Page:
Hull grew up in Wodonga, and credits Wodonga High School, which had a brilliant music program, for nurturing her creativity. There were airconditioned studios she could use at lunchtime to escape the heat and cold – Hull’s disability makes it hard for her to regulate her temperature – and also to escape bullying.

“I felt really nourished and accepted by the music teacher – she really believed in me as a singer, which was powerful when you’re a young person,” she says. “And at times when I was bullied, and I think just singing in on the piano at lunchtime at school was just such a nice way to express myself and feel all the feelings, really. So it was so incredible to have that space to go to at lunchtime.”

Hull still lives in regional Victoria, in Castlemaine with her partner, Karl, and two children, seven-year-old Isobel and one-year-old Archie. She works in the pockets of time when her children are at school or asleep. She loves the close-knit, creative community in Castlemaine and its great live music venues.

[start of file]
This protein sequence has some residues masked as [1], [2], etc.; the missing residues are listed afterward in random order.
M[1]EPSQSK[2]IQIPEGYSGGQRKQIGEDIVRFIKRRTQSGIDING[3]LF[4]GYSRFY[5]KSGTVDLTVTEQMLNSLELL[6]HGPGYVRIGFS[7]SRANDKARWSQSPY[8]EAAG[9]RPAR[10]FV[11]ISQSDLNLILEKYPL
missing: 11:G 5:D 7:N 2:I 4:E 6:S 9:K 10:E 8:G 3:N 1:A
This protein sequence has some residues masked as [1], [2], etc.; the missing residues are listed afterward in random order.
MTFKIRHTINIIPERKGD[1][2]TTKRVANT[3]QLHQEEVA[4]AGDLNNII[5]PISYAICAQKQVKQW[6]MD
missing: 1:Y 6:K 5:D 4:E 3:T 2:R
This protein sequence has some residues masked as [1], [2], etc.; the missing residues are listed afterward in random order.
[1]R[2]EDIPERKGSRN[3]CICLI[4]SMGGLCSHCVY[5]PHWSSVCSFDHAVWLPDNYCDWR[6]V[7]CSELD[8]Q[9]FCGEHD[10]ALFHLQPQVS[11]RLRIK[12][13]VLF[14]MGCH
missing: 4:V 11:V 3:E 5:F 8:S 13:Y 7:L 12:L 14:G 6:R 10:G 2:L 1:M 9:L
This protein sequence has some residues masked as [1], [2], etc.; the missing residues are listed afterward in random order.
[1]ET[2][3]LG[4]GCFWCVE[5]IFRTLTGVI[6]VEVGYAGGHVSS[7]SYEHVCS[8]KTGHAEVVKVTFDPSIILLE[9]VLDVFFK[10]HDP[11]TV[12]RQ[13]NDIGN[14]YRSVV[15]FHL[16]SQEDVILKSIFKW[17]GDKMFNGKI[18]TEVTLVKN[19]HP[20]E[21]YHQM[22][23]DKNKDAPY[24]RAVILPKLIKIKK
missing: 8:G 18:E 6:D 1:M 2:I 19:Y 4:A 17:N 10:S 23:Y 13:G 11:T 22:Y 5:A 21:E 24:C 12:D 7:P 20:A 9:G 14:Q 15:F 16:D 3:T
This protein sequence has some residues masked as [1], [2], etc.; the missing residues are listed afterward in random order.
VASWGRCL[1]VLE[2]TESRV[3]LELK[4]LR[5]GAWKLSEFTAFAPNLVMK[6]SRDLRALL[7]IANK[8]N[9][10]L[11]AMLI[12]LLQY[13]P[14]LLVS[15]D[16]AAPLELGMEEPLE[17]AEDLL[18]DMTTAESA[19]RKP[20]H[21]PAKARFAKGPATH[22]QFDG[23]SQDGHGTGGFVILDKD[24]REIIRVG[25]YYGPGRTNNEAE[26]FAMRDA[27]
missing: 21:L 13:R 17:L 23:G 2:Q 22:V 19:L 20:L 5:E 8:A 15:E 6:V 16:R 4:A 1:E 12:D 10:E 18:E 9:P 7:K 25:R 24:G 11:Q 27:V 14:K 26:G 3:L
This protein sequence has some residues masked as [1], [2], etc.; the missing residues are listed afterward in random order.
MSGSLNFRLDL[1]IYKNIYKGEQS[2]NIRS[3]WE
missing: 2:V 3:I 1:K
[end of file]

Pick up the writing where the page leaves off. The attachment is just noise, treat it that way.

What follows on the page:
“I do have very incredible memories of living in Melbourne,” she says. “I moved there when I was just turning 18. And I did so many gigs at that time, it was probably the biggest time that I gigged, and they’re very happy memories.”

Hull pitched the radio series We Got This as part of ABC’s regional storyteller scholarship. At the time her daughter was very young and she couldn’t find stories from other disabled parents. She had experienced a lot of ableism from medical professionals when she was pregnant – she was told she shouldn’t be a parent and that the risk of passing on her condition was high.